Customizing on a budget: Making a bike unique without breaking the bank

Publish Date: 
May 20, 2014
By Bruce Steever

Many riders fail to realize how “functional” and “stylish” don’t have to be mutually exclusive, either. Saddles are a great example: typically, experienced riders only consider a new seat based upon comfort and functionality requirements, but with a bit of design work and different cover materials, a new seat can really update a bike’s look.

Consider Saddlemen’s Kevin Schwantz Brand 34 Signature Series seat for Suzuki’s GSX-R. For $314.95 retail, the rider can look forward to a more comfortable saddle built around Saddlemen’s split Gel Channel technology, while adding some racing heritage with Kevin’s famous #34 and signature embroidered into the gripper cover material.

Another great customization option is a new instrument unit. It’s more subtle to observers, but new gauges greet the rider every time he or she turns the key, providing a long-term upgrade.

Koso North America is the go-to supplier for custom instrument panels for both sport and cruiser motorcycles. Depending on the needs of the installation, a new Koso gauge not only can add a new sense of style, but  improve on the limited functionality of some stock dashes. In addition to the usual readouts for speed, rpm and trip meters, a full-function unit like Koso’s best-selling RX-2 ($379.95) can display speed warnings, multiple temperature readouts and peak values for speed, water temperature or rpm. Plus, new technology will provide crystal-clear data in an even more compact package, thanks to Koso’s upcoming D1 OLED (organic light-emitting diode) prototype gauge ($349.95 est.).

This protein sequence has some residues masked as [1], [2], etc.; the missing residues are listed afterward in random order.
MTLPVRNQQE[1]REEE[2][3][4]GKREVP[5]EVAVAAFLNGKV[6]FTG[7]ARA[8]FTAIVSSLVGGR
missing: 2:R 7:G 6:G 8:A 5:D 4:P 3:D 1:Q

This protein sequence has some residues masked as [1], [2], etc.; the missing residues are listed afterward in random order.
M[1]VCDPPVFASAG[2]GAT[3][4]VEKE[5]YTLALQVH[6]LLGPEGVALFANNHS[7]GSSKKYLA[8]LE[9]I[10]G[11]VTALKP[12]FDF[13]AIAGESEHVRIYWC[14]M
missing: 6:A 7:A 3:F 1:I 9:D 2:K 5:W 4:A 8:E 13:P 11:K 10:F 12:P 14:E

Finally, don’t forget that the old tricks are often still the best: powdercoating, chroming and similar finish options can provide an excellent custom highlight for any machine. But don’t fall for the idea that you have to refinish a frame, engine or similar large component (requiring a full vehicle tear-down) to get good results. While Triumph’s Tiger 800 XC SE shows how a unique colorway can create something special, similar treatments to ancillary parts, such as handlebars, crashbars or footpegs and foot controls, can yield great styles, and a quick look online finds a variety of providers willing to run powdercoat finishes on smaller parts for prices around $50-$100 per.

Customizing doesn’t have to mean $40,000 choppers or wild one-off sportbike builds by big name celebrity builders, but it shouldn’t just be a bunch of me-too bolt-on accessories, either. By providing customers with smart custom options, you can earn their sale while giving riders unique machines for their hard-earned cash.